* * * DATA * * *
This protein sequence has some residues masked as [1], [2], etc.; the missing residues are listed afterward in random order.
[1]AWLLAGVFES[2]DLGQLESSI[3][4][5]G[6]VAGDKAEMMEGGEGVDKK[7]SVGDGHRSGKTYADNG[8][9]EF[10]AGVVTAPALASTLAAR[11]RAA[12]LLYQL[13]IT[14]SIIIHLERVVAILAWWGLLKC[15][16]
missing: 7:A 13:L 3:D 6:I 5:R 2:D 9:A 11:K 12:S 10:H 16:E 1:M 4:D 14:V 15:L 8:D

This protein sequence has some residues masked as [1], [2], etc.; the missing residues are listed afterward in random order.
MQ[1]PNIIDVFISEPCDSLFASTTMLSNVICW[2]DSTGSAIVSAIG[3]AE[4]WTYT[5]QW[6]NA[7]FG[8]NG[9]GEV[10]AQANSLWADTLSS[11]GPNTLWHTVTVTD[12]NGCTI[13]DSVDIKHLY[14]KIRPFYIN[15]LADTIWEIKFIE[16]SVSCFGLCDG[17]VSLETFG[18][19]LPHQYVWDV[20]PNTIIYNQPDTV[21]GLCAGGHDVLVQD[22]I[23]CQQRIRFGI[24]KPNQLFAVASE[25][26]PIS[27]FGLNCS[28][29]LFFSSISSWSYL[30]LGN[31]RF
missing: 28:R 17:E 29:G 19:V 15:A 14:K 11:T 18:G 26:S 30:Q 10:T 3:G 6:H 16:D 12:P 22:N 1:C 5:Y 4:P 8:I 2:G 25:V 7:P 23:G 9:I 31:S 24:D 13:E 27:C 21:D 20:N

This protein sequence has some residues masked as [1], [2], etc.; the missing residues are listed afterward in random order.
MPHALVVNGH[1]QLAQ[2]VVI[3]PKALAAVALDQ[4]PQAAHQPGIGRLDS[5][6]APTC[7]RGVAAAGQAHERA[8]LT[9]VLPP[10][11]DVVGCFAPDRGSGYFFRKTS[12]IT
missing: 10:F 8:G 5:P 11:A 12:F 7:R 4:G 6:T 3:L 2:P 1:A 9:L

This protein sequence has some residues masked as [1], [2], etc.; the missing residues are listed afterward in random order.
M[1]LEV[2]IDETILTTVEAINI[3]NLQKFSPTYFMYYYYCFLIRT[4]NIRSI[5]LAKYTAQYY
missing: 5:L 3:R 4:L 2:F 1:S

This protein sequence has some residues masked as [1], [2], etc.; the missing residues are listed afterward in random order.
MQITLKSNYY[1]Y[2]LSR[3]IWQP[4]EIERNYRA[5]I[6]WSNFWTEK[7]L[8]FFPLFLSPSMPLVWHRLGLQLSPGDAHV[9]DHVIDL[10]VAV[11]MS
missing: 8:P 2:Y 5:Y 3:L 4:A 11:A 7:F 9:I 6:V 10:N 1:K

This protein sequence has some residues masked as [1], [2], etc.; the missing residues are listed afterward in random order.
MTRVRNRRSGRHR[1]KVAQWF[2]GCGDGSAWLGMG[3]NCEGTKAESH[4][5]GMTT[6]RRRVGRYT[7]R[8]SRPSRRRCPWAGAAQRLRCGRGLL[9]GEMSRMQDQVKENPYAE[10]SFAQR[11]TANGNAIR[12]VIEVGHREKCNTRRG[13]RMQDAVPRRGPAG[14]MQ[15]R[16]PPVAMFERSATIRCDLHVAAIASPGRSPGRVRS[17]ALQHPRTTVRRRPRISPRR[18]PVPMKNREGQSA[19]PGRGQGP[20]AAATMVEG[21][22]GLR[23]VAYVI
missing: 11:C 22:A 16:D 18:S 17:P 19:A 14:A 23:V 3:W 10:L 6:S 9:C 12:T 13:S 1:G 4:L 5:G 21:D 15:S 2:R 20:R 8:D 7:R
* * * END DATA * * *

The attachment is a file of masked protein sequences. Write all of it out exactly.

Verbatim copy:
This protein sequence has some residues masked as [1], [2], etc.; the missing residues are listed afterward in random order.
[1]AWLLAGVFES[2]DLGQLESSI[3][4][5]G[6]VAGDKAEMMEGGEGVDKK[7]SVGDGHRSGKTYADNG[8][9]EF[10]AGVVTAPALASTLAAR[11]RAA[12]LLYQL[13]IT[14]SIIIHLERVVAILAWWGLLKC[15][16]
missing: 7:A 13:L 3:D 6:I 5:R 2:D 9:A 11:K 12:S 10:H 16:E 1:M 4:D 14:V 15:L 8:D

This protein sequence has some residues masked as [1], [2], etc.; the missing residues are listed afterward in random order.
MQ[1]PNIIDVFISEPCDSLFASTTMLSNVICW[2]DSTGSAIVSAIG[3]AE[4]WTYT[5]QW[6]NA[7]FG[8]NG[9]GEV[10]AQANSLWADTLSS[11]GPNTLWHTVTVTD[12]NGCTI[13]DSVDIKHLY[14]KIRPFYIN[15]LADTIWEIKFIE[16]SVSCFGLCDG[17]VSLETFG[18][19]LPHQYVWDV[20]PNTIIYNQPDTV[21]GLCAGGHDVLVQD[22]I[23]CQQRIRFGI[24]KPNQLFAVASE[25][26]PIS[27]FGLNCS[28][29]LFFSSISSWSYL[30]LGN[31]RF
missing: 28:R 17:E 29:G 19:V 15:A 14:K 11:T 18:G 26:S 30:Q 10:T 3:G 6:H 16:D 12:P 22:N 1:C 5:Y 4:P 8:I 2:G 25:V 7:P 23:G 9:I 31:S 24:D 13:E 27:C 21:D 20:N

This protein sequence has some residues masked as [1], [2], etc.; the missing residues are listed afterward in random order.
MPHALVVNGH[1]QLAQ[2]VVI[3]PKALAAVALDQ[4]PQAAHQPGIGRLDS[5][6]APTC[7]RGVAAAGQAHERA[8]LT[9]VLPP[10][11]DVVGCFAPDRGSGYFFRKTS[12]IT
missing: 10:F 8:G 5:P 11:A 12:F 7:R 4:G 6:T 3:L 2:P 1:A 9:L

This protein sequence has some residues masked as [1], [2], etc.; the missing residues are listed afterward in random order.
M[1]LEV[2]IDETILTTVEAINI[3]NLQKFSPTYFMYYYYCFLIRT[4]NIRSI[5]LAKYTAQYY
missing: 5:L 3:R 4:L 2:F 1:S

This protein sequence has some residues masked as [1], [2], etc.; the missing residues are listed afterward in random order.
MQITLKSNYY[1]Y[2]LSR[3]IWQP[4]EIERNYRA[5]I[6]WSNFWTEK[7]L[8]FFPLFLSPSMPLVWHRLGLQLSPGDAHV[9]DHVIDL[10]VAV[11]MS
missing: 8:P 2:Y 5:Y 3:L 4:A 11:A 7:F 9:I 6:V 10:N 1:K

This protein sequence has some residues masked as [1], [2], etc.; the missing residues are listed afterward in random order.
MTRVRNRRSGRHR[1]KVAQWF[2]GCGDGSAWLGMG[3]NCEGTKAESH[4][5]GMTT[6]RRRVGRYT[7]R[8]SRPSRRRCPWAGAAQRLRCGRGLL[9]GEMSRMQDQVKENPYAE[10]SFAQR[11]TANGNAIR[12]VIEVGHREKCNTRRG[13]RMQDAVPRRGPAG[14]MQ[15]R[16]PPVAMFERSATIRCDLHVAAIASPGRSPGRVRS[17]ALQHPRTTVRRRPRISPRR[18]PVPMKNREGQSA[19]PGRGQGP[20]AAATMVEG[21][22]GLR[23]VAYVI
missing: 11:C 22:A 16:D 18:S 17:P 19:A 14:A 23:V 3:W 10:L 6:S 9:C 12:T 13:S 1:G 4:L 5:G 21:D 15:S 2:R 20:R 8:D 7:R